That the existence of common traits like Christianity, while true to many peasants, span political borders. So either you have culture fitting comfortably within political borders, or you have it spanning political borders, in the case of elites, or in the case of Christianity. In none of these instances do you find a kind of coterminous or a simultaneity of the borders of politics and culture. It is a modern phenomenon.

National states, especially in the second half of the nineteenth century, start to promote the construction of national cultures. They develop educational systems, they develop the use of media to promote the notion that people living Languedoc ... and Normandy are both Frenchman. All right, that's the argument. Well I read this argument as an historian of China who has been struck that one of the strategies of this imperial regime that goes back at least to the fourteenth century—the data I know best is eighteenth- and nineteenth-century data—but I'm struck by the ways in which this regime quite deliberately and consciously develops cultural criteria to promote the integration of their empire, the degree to which certain Confucian ideas are used instrumentally to create common patterns of practice, whether it's of marriage, of funerals, that this state promotes common institutions like lineages. That this state also creates a civil-service curriculum, exams, the curriculum which commits elites to studying some of the same texts, and with a common purpose.

We define as "not modern" what existed in Europe before 1800 and what existed in the rest of the world until Europeans arrived and changed the way people did things or alternatively, until European ideas and opportunities were made available to people in other parts of the world to adopt and adapt to fit their local situations.

So there are two possible ways in which modern ideas and practices came to non-Western places. They came via either an imposition by Westerners or by other people adopting the ideas and institutions that Europeans first developed. Now there's a serious problem with this way of viewing modernity because it tends to ignore the existence in other parts of the world of practices before 1800 that, in fact, resemble in certain important ways what exists in Europe after 1800. In fact modern is fundamentally associated with practices in Europe in the nineteenth century to the degree that some scholars believe almost by definition that practices they label modern cannot have existed before they appeared in nineteenth-century Europe.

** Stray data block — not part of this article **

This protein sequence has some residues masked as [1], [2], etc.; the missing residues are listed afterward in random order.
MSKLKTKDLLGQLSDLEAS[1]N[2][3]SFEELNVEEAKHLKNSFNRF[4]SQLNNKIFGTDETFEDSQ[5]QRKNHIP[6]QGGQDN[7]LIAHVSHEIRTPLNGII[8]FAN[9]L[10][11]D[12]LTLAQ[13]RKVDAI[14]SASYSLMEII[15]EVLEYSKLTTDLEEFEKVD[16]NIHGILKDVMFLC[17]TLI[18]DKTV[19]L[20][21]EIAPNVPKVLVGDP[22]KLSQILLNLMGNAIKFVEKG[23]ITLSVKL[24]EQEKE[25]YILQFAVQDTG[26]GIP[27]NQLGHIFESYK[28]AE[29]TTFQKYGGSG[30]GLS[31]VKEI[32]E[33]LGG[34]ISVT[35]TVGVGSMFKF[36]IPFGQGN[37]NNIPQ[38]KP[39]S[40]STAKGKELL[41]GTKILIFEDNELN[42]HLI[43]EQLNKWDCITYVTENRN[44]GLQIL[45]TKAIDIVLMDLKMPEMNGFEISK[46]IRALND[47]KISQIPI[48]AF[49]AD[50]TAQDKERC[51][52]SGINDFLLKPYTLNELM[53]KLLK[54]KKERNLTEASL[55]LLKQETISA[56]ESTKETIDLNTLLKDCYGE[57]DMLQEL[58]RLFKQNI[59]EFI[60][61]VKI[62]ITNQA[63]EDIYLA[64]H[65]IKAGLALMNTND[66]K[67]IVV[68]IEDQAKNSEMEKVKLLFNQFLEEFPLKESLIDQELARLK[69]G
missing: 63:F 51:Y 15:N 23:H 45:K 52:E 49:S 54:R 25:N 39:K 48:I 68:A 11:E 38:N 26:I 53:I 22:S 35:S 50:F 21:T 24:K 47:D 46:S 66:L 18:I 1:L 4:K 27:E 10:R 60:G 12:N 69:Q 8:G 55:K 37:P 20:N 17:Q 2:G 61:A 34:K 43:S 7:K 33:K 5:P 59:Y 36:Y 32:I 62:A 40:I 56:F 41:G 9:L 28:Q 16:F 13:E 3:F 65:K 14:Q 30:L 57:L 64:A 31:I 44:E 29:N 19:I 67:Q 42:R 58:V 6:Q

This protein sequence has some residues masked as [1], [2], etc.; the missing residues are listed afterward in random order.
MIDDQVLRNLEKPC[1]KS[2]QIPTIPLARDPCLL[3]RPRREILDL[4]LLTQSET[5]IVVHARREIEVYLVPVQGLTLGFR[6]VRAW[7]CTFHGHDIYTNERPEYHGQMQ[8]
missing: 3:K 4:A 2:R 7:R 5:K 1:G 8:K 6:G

Conventional Wisdom

Over a period of 4000 years the Chinese people developed a unique and self-contained society at the extreme eastern end of the Eurasian landmass. This society, like others in Asia, was based on agriculture rather than trade and was governed by landlords and bureaucrats rather than by merchants and politicians. . . . The Chinese first came into direct contact with the West when the Portuguese appeared off the southeast coast in 1514. After the Portuguese came the Dutch and the British, who also arrived by sea.

L. S. Stavrianos, A Global History: From Prehistory to the 21st Century, 7th ed. (Englewood Cliffs, N.J.: Prentice-Hall, 1999).

The Manchu dynasty, which came to power in 1644, built upon the achievements of the Ming dynasty, which had ruled China since 1368. Throughout the 600 years of the Ming and Manchu dynasties, emperors based their rule on Chinese traditions. In those years, as China enjoyed a high level of prosperity, peace, and order, its rulers saw no reason to change the Chinese way of life. Thus, China became a self-centered civilization, largely secluded from the outside world. However, after 1800 the policy of following old traditions and maintaining seclusion from the world worked against China. As the nations of Western Europe and the United States embarked upon an industrial revolution, China was left far behind.